The unintended consequences of GDPR

This is not what the regulators had in mind. Business leaders, ignore at your own peril.

Binary flag of the European Union viewed through a magnifying lens and showing a ripple effect.
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GDPR has done a world of good. It has enabled us to understand digital privacy, empowered the consumer about her rights and put a steep monetary value on non-compliance. In a nutshell, the entirety of it can be summarized into responsibilities – what data are you collecting (of me), where is this data being stored, who (in your organization) can access my data, how are you providing safeguards to protect my data, when will you notify me (and the authorities) if my data has been compromised – and customer’s rights (access, modification, erasure, transfer of my data at any time).

What is the common denominator in all of the above?

Data underscores every aspect of the GDPR regulation. Nothing surprising yet the impact of this digital currency in our lives has been amplified thanks to GDPR and that has not been lost on the hackers. The case of a mental health facility that decided to pay the ransomware attackers instead of fighting them or relying on their own backup is not a unique case.

Hackers know that most organizations' risk profile would cause them to settle

The most egregious case here may be when a hacker has not expended any of his or her efforts to launch an attack, but rather just sends a threatening email purportedly claiming to have access to the customers’ data and demanding a princely sum (still below the risk budget of the organization and way below the GDPR fine limits) in exchange for non-disclosure of data. Genius from one point of view – the hackers – but outrageous from the business and the consumer’s point of view.

Consumer turned bounty hunter

Recall the consumers’ rights - Access, Modification, Erasure, and Transfer. Now imagine that a consumer with enough time and malicious intent decides to test the providers' ability to respond to his or her request to do one or more of the above. And in case they fail, he or she could hold the business hostage by threatening to report to the authorities unless they settled for a modest sum. Spooky?

As we have seen from the above situations, this is clearly not the intended blueprint of what GDPR was supposed to have achieved but nevertheless, it has exposed the value of data and it is a matter of time before such incidents become more mainstream!

So, what is a business to do? Start paying up?

There are some important steps every business leader should undertake if they are undergoing a digital transformation which would be every business leader in the world.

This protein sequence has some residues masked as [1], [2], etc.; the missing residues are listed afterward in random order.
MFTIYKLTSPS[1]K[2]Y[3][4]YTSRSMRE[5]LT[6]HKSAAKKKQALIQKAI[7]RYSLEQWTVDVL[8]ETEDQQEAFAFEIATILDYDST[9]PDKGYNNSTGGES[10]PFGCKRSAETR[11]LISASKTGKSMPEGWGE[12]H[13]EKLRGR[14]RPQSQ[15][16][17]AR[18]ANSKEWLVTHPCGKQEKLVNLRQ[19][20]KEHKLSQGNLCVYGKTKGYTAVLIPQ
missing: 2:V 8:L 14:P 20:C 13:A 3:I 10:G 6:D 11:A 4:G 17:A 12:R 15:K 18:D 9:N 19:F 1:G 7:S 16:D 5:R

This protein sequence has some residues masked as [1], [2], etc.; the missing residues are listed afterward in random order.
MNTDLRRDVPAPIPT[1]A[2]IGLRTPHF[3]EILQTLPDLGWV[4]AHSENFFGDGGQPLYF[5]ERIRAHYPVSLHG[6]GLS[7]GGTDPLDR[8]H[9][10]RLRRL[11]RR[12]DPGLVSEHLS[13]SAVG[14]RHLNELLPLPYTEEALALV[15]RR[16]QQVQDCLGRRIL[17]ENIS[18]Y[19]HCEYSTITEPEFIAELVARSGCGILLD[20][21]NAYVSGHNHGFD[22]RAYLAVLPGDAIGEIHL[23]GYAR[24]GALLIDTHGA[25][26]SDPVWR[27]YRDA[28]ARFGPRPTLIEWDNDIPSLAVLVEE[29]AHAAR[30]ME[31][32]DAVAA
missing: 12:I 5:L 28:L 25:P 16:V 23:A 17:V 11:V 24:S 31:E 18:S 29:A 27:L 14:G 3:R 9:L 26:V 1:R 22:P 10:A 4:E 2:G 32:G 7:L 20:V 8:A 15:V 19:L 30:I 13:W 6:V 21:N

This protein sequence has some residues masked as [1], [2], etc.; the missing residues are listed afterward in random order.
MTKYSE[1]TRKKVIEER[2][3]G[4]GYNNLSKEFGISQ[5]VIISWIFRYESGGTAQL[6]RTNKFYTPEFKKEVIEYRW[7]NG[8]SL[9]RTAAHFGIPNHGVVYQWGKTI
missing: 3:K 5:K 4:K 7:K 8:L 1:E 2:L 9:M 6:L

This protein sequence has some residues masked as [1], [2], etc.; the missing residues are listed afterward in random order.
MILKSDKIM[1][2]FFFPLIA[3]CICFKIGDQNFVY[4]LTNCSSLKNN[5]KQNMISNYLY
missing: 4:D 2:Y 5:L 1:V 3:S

1. Be very cognizant of what data you collect and why

Just because you can don’t mean you should. This age-old truism could be directly applied to the rampant data collection most businesses engage with today. More IoT devices, cheap cloud storage and the insatiable need for data for #AI leads to an insatiable appetite for data. That should be the first port of call. Raise the bar and change the equation. What data are you collecting and why?

2. Use techniques to constantly categorize the data from the critical to the unimportant

This is frequently overlooked – partly due to #1 but also because lots of organizations don’t have a methodology in place for data classification and categorization. While this may not completely eliminate any possibility of data breach and ransom demands, it would allow for increased scrutiny of people and monetary resources applied to the highest value resources

3. Simulate D-day situations

This is probably the most unpleasant of tactics. Akin to those of us living in earthquake country and are urged to mimic what we would do when disaster struck – what would we grab first, what brace positions would we assume and where … For a business, having a game plan when a ransom demand threatening to reveal sensitive customer data hits would involve role-playing that exact scenario and see how the organization responds. Undoubtedly there will be chaos the first time. But learning from that initial meltdown and putting a framework in place that allows for choices to be exercised based on a variety of factors – human, financial, market, competitive – make a business much more agile, proactive and prepared.

While GDPR has done a world of good in exposing what data privacy really means, educating and empowering consumers regarding their rights and transformed the business leaders previously jaundiced views on regulations to be much more of a mainstream conversation. However, it has also provided similar education, empowerment, and transformation to the bad guys. And we need to realize that but not let that fear paralyze us but rather stoke us into proactive action. Then #GDPR will be a gift that will keep on giving for a long time.

Copyright © 2018 IDG Communications, Inc.

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